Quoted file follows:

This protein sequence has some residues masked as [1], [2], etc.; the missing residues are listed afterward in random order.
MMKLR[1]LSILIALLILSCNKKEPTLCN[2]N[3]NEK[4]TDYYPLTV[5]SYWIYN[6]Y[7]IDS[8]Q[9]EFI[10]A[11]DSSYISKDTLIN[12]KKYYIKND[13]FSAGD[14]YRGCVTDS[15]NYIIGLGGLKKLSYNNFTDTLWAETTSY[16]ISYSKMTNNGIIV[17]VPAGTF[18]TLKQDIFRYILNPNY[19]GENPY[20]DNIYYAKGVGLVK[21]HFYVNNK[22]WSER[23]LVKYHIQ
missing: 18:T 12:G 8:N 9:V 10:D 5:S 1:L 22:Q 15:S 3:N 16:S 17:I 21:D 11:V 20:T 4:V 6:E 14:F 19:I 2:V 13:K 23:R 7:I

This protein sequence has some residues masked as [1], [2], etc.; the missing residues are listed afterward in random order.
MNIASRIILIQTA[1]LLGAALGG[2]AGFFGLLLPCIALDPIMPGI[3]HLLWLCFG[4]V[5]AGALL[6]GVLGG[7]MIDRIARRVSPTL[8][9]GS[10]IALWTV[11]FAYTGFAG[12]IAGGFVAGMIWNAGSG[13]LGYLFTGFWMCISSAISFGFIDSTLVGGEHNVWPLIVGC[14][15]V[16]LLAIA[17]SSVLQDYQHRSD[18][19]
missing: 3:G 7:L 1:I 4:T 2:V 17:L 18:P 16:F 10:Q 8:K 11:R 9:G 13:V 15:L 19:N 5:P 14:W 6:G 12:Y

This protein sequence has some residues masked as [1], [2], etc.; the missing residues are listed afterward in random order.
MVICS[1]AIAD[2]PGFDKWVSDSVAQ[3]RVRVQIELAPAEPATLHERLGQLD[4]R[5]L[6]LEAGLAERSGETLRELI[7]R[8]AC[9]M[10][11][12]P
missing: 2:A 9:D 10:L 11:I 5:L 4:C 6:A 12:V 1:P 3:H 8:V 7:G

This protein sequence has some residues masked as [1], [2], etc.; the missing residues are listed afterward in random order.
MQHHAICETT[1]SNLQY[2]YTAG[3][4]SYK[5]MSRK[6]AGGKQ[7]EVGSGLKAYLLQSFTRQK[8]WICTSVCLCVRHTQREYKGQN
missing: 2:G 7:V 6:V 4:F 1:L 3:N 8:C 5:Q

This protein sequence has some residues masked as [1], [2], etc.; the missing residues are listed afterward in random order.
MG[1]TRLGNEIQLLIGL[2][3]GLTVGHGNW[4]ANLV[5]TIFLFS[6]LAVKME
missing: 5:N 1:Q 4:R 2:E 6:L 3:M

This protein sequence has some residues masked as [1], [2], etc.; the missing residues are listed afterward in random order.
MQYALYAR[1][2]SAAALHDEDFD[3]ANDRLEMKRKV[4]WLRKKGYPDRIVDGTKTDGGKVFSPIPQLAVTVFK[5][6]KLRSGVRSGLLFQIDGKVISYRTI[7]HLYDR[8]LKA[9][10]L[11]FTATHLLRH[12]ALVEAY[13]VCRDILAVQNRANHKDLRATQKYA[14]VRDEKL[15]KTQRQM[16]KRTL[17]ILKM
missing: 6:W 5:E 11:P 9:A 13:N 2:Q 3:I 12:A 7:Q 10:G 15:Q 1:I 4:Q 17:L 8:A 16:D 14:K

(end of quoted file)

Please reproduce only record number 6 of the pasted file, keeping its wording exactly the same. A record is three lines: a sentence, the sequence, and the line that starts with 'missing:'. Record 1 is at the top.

This protein sequence has some residues masked as [1], [2], etc.; the missing residues are listed afterward in random order.
MQYALYAR[1][2]SAAALHDEDFD[3]ANDRLEMKRKV[4]WLRKKGYPDRIVDGTKTDGGKVFSPIPQLAVTVFK[5][6]KLRSGVRSGLLFQIDGKVISYRTI[7]HLYDR[8]LKA[9][10]L[11]FTATHLLRH[12]ALVEAY[13]VCRDILAVQNRANHKDLRATQKYA[14]VRDEKL[15]KTQRQM[16]KRTL[17]ILKM
missing: 6:W 5:E 11:P 9:A 13:N 2:Q 3:I 12:A 7:Q 10:G 15:Q 1:I 4:Q 17:L 8:A 16:D 14:K